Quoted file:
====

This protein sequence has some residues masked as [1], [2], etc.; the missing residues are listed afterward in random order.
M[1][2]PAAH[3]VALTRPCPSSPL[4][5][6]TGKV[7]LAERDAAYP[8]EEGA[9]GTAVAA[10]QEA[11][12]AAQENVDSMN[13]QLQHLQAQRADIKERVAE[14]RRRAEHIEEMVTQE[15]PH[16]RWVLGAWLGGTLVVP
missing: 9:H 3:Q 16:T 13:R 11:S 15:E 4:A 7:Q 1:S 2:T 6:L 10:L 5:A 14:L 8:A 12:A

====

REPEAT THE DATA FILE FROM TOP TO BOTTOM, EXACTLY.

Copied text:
This protein sequence has some residues masked as [1], [2], etc.; the missing residues are listed afterward in random order.
M[1][2]PAAH[3]VALTRPCPSSPL[4][5][6]TGKV[7]LAERDAAYP[8]EEGA[9]GTAVAA[10]QEA[11][12]AAQENVDSMN[13]QLQHLQAQRADIKERVAE[14]RRRAEHIEEMVTQE[15]PH[16]RWVLGAWLGGTLVVP
missing: 9:H 3:Q 16:T 13:R 11:S 15:E 4:A 7:Q 1:S 2:T 6:L 10:L 5:A 14:L 8:A 12:A